“Jordan quickly thrusts his reader into his world. Fans of the series will love this entry and will not be disappointed. The book is a masterpiece that leaves the reader begging for the next installment.” Voices of Youth Advocates on Knife of Dreams
“The author packs the pages with one explosive showdown after another.” Romantic Times BookClub
Read an Excerpt
The sun, climbing toward
midmorning, stretched Galad's shadow and those of his three armored companions
ahead of them as they trotted their mounts down the road that ran straight
through the forest, dense with oak and leatherleaf, pine and sourgum, most
showing the red of spring growth. He tried to keep his mind empty, still, but
small things kept intruding. The day was silent save for the thud of their
horses' hooves. No bird sang on a branch, no squirrel chittered. Too quiet for
the time of year, as though the forest held its breath. This had been a major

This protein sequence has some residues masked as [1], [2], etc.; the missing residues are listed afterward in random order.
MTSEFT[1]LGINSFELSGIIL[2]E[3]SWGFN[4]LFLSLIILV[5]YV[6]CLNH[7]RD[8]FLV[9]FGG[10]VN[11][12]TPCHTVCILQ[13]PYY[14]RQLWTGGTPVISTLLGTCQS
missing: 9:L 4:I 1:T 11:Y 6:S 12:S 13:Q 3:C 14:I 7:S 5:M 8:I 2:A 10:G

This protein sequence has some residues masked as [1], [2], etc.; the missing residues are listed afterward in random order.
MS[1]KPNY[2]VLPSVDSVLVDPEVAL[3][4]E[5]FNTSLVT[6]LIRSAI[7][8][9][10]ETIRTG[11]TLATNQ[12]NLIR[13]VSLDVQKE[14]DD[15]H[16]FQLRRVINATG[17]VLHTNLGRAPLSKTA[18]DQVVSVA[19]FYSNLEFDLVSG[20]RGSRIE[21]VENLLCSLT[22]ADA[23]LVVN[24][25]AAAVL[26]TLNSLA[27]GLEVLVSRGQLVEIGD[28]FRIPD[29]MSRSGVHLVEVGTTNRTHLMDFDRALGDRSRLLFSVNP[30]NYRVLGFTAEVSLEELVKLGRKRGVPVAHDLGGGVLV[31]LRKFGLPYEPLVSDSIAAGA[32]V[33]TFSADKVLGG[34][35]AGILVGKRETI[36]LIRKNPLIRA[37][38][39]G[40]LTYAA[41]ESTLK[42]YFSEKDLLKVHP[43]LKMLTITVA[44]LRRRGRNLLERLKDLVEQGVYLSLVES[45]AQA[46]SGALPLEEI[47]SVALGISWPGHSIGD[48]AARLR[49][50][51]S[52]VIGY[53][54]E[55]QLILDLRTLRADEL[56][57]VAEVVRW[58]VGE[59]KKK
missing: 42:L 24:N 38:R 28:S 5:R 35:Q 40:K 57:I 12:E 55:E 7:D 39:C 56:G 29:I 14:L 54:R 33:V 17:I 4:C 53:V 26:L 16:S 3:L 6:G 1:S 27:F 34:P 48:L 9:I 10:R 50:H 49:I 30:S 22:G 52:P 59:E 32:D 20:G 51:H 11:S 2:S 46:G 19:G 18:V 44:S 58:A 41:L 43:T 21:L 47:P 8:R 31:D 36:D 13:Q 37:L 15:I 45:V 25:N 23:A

trade route once, long before Amadicia and Tarabon came into being, and bits of
ancient paving stone sometimes studded the hard-packed surface of yellowish
clay. A single farm cart far ahead behind a plodding ox was the only sign of
human life now besides themselves. Trade had shifted far north, farms and
villages in the region dwindled, and the fabled lost mines of Aelgar remained
lost in the tangled mountain ranges that began only a few miles to the south.
Dark clouds massing in that direction promised rain by afternoon if their slow
advance continued. A red-winged hawk quartered back and forth along the border
of the trees, hunting the fringes. As he himself was hunting. But at the heart,
not on the fringes.
The manor house that the Seanchan had given Eamon Valda came into view,
and he drew rein, wishing he had a helmet strap to tighten for excuse. Instead
he had to be content with re-buckling his sword belt, pretending that it had
been sitting wrong. There had been no point to wearing armor. If the morning
went as he hoped, he would have had to remove breastplate and mail in any case,
and if it went badly, armor would have provided little more protection than his